There was a sense, before the pandemic, that Alessandro Michele had fully evolved the look of Gucci—that his aesthetic was so well-established that Gucci was basically locked into producing eternal riffs on the rock ‘n roller magpie look. For the brand’s 100th anniversary show, however, Michele brought a bizarro new sophistication to his clothes, reworking a number of the brand’s classics, like Tom Ford’s velvet tux, into his own pagoda-shouldered masterpiece. The accompanying film was also a sweet but unsentimental look at how Michele’s Gucci kickstarted the gender-fluid fashion revolution. And on top of all that, Michele staged what he called the hacking project, taking up the signatures of his Kering sibling Demna’s Balenciaga and attacking them with the Gucci logo. In a time of self-serious collaborations, when brands slap their logos on each other’s stuff and talk moodily about creative ingenuity, it was a genuinely hilarious gesture.
But beneath all that razzle dazzle was sartorial innovation: if piled-on, ultra-fashion maximalism, with sweatshirts and sweatpants and sneakers woven through, has been the Michele signature, suiting is now the most exciting thing in his palette. His carrot-cut and soft-bell pants with feathery double-breasted jackets were some of the smartest pieces we’ve seen so far in the long-rumored tailoring revival, as wearable and relaxed as the designer’s track pants.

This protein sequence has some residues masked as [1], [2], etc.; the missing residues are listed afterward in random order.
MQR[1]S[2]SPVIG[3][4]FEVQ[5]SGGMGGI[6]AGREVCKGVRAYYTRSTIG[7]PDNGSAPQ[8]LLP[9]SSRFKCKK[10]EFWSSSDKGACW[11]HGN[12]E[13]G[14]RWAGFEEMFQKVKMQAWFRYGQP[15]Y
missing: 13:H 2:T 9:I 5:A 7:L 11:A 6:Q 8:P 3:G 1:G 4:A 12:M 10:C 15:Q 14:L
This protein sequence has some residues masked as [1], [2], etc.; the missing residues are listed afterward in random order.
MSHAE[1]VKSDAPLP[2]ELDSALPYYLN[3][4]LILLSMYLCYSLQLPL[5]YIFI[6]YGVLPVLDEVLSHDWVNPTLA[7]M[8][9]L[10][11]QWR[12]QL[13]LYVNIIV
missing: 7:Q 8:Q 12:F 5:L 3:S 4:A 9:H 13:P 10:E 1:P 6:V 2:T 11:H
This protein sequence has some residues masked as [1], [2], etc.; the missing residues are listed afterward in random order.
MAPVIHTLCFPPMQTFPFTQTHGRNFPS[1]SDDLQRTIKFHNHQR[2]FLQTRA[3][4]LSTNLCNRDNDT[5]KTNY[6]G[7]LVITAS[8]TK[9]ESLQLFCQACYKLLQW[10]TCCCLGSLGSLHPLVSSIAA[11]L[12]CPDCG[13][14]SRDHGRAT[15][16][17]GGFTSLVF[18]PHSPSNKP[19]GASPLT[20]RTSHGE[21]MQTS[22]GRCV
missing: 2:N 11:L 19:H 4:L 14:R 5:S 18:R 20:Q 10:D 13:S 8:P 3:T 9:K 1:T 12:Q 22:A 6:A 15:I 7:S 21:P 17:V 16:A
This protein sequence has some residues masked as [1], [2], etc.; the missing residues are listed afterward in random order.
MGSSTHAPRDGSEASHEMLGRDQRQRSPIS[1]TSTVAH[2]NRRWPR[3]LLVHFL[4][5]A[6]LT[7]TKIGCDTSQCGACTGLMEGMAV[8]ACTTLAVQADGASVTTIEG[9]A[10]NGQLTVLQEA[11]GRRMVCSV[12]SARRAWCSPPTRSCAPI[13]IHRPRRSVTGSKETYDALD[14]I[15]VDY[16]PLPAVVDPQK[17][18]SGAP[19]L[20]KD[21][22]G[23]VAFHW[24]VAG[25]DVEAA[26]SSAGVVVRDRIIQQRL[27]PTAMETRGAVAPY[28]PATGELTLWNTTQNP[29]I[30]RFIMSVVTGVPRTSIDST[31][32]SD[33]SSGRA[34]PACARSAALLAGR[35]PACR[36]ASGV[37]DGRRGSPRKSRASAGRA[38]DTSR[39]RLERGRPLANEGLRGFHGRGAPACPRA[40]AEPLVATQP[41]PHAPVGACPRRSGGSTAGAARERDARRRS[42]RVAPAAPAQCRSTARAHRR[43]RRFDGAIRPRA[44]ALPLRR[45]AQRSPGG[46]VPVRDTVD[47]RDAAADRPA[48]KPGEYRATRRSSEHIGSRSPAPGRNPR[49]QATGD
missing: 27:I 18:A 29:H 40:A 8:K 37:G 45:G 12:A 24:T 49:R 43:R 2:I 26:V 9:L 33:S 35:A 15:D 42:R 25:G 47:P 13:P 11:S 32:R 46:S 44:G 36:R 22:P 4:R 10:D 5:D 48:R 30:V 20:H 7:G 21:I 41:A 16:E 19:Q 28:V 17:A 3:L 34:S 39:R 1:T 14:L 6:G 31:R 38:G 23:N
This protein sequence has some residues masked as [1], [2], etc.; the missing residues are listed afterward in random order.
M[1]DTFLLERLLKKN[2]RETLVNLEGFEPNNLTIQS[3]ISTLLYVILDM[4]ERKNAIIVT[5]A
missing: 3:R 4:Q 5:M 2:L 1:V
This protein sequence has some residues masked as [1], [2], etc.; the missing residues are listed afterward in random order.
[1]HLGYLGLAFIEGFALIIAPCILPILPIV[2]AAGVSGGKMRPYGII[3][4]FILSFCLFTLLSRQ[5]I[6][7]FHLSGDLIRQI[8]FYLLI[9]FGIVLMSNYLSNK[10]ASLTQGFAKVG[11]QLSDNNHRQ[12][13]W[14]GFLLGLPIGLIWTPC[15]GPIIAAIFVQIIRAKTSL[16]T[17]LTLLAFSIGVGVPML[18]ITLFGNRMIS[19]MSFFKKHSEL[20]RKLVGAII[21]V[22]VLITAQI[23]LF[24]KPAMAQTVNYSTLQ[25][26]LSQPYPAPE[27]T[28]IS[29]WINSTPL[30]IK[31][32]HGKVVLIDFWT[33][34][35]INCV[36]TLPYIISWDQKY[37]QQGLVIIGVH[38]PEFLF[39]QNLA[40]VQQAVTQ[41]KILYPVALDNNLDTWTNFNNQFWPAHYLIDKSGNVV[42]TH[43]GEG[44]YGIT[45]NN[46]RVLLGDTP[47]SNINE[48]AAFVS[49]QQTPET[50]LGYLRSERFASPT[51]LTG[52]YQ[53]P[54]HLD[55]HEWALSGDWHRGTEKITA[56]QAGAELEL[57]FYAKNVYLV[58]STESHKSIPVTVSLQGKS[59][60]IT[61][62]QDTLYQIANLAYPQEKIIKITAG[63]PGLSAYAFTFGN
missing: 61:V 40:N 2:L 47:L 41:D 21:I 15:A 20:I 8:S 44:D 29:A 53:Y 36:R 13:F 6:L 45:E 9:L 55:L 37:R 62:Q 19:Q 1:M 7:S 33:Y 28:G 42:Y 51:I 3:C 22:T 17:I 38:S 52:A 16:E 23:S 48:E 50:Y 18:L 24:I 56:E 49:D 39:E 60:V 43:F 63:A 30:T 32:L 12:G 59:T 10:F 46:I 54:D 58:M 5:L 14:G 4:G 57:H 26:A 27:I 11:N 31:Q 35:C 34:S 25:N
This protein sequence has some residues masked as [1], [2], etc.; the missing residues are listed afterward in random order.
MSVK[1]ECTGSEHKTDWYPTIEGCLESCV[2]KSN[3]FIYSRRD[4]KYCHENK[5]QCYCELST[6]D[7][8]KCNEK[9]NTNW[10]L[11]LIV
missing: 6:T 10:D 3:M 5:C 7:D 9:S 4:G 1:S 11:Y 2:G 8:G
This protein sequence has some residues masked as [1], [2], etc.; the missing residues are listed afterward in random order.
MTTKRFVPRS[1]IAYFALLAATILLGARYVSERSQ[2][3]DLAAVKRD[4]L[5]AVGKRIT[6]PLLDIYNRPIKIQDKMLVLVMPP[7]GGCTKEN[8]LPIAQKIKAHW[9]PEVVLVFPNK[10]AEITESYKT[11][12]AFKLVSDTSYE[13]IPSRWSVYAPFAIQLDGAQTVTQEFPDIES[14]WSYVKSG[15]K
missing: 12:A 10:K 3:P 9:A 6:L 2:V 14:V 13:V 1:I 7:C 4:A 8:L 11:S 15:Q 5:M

Those in the know consider Marine Serre a soothsayer: the upcycling pioneer, the actual environmentalist, the model of designer who can create a hype hit (her moon print jersey pieces, which are such a part of TikTok style they’re practically a filter) while working on a much bigger picture. During the pandemic, she refocused her range of silhouettes, whittling them to key shapes that would make it easier for her team to use upcycled materials, and the clothes ultimately more affordable for her customers. That meant that her wild inventions (like a couture dress made out of a fleece bedspread) were missing for a few seasons, though she found a sublime balance for Spring 2022, whose primary upcycled materials were torchons, the dish towels beloved by French chefs, and white tablecloths. It made me imagine a world in which an elegant community of chosen family feed each other intellectually, spiritually, and physically, connected ultimately by a commitment to elegance. The collection also solidified Serre’s ability to lead a sustainability revolution (or at least revelation) led by aesthetics and sensations rather than moral panic.